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Human-centred innovation to address mental health challenges

How to address mental health problems, such as suicide or unwanted loneliness? Learn about technological solutions co-designed with users in rural contexts.

04 May, 2023
CTIC technology rural contexts

The co-design of technological solutions with people on the ground is crucial to understand their real needs and facilitating the improvement in their quality of life and well-being. Based on two innovative projects in mental health, Ignacio Pedrosa from the CTIC Technology Centre pointed out the importance of developing innovation in parallel and together with people.  

Thus, the human factor has become the central topic of the XVIII Breakfast&Learn, where Pedrosa has assured that “technological progress does not necessarily imply social progress if it does not focus on people”, and he has exemplified it through two cases applied in the rural area, specifically, in Asturias.  



Technology, a support element for professionals  

Another of the aspects addressed was the complementarity of technology with the practice of healthcare professionals, which in no case should replace them. In this sense, Pedrosa presented the BOSCO project, one of the success stories, which consists of a digital clinical decision support tool. It facilitates access to patient’s clinical data from a single place, speeding up the subsequent diagnostic process.  

By standardising all these data, the solution allows early identification of risk factors in people with suicide or self-harming tendencies in primary care. This technology facilitates early diagnosis and risk monitoring by the professional, but in no case establishes the treatment to be followed.  

The rural component had a significant impact, as the technology was implemented in a rural district of Asturias characterised by depopulation, few job opportunities and difficulties in revitalising the area, all of which are catalysts for suicidal behaviour.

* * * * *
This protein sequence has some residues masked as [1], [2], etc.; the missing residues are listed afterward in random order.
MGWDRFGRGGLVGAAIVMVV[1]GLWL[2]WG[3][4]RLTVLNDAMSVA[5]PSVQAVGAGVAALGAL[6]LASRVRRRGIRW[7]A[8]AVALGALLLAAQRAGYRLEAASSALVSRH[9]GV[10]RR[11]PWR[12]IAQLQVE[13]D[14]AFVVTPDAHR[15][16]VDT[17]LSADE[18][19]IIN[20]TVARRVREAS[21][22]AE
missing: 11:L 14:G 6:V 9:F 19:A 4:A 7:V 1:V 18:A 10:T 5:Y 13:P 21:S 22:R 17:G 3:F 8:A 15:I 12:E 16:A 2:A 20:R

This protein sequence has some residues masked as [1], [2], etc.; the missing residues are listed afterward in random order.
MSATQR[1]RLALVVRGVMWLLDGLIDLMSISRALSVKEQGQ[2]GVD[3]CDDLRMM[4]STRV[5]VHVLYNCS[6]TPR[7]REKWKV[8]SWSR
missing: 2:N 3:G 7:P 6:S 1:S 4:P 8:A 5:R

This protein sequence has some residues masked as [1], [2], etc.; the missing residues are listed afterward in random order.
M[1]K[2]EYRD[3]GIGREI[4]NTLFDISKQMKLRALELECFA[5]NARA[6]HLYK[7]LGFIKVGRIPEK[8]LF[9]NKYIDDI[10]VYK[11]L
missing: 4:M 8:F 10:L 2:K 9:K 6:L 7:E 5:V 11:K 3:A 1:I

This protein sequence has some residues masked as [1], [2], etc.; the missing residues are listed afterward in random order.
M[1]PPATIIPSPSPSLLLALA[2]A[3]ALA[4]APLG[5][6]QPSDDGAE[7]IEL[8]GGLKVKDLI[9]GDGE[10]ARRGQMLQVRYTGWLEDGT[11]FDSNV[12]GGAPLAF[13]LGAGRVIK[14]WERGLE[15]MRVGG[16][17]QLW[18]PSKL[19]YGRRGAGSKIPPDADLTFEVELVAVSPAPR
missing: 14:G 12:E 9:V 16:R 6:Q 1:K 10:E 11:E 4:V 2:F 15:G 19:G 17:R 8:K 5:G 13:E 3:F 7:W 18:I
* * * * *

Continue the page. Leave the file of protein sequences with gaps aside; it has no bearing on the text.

So, despite the availability of technologies, such as artificial intelligence and machine learning, that allow us to create predictive models, the clinical opinion of the professional has the last decision.  


Smart, non-invasive solutions  

In addition to identifying and responding to people’s needs on the ground, technology must overcome any perception of intrusiveness for users.  

According to Pedrosa, there is no doubt that “technology is an innovative and motivating element for health promotion”, but it is important to ensure that it is not an intrusive element and that it does not alter people’s daily lives, but that it is an additional tool to work on their health.  

This idea was exemplified by the second success story presented by the expert. This is an intelligent device for monitoring the physical activity of the residents of Tineo (Asturias), the result of which was not only a reinforcement and improvement of physical health but above all the promotion of the social cohesion of these people, thus addressing a latent problem in the villages: unperceived loneliness.  

On this point, the speaker once again stressed the importance of co-designing these technologies with the users to improve their performance and to better adapt them to the real needs of each territory. Likewise, the inclusion of ethical aspects can help to increase confidence in the use of these solutions.  


Challenges to the implementation of new technologies  

During the session, some of the difficulties and constraints in applying and introducing technological solutions in practice, both in rural and urban areas, were also discussed.  

The interoperability of data was mentioned as a major obstacle when working with clinical data from the public health system, which makes it difficult to integrate the same solution in different hospitals. In this sense, Pedrosa advocated the need to standardise the use of digital solutions.  

Also, in line with the importance of artificial intelligence and new technologies meeting ethical and transparency requirements, the difficulties of access to ethical committees in the field of health have been pointed out.  

Did you miss the session or do you want to watch it again? Click here to find out more. 

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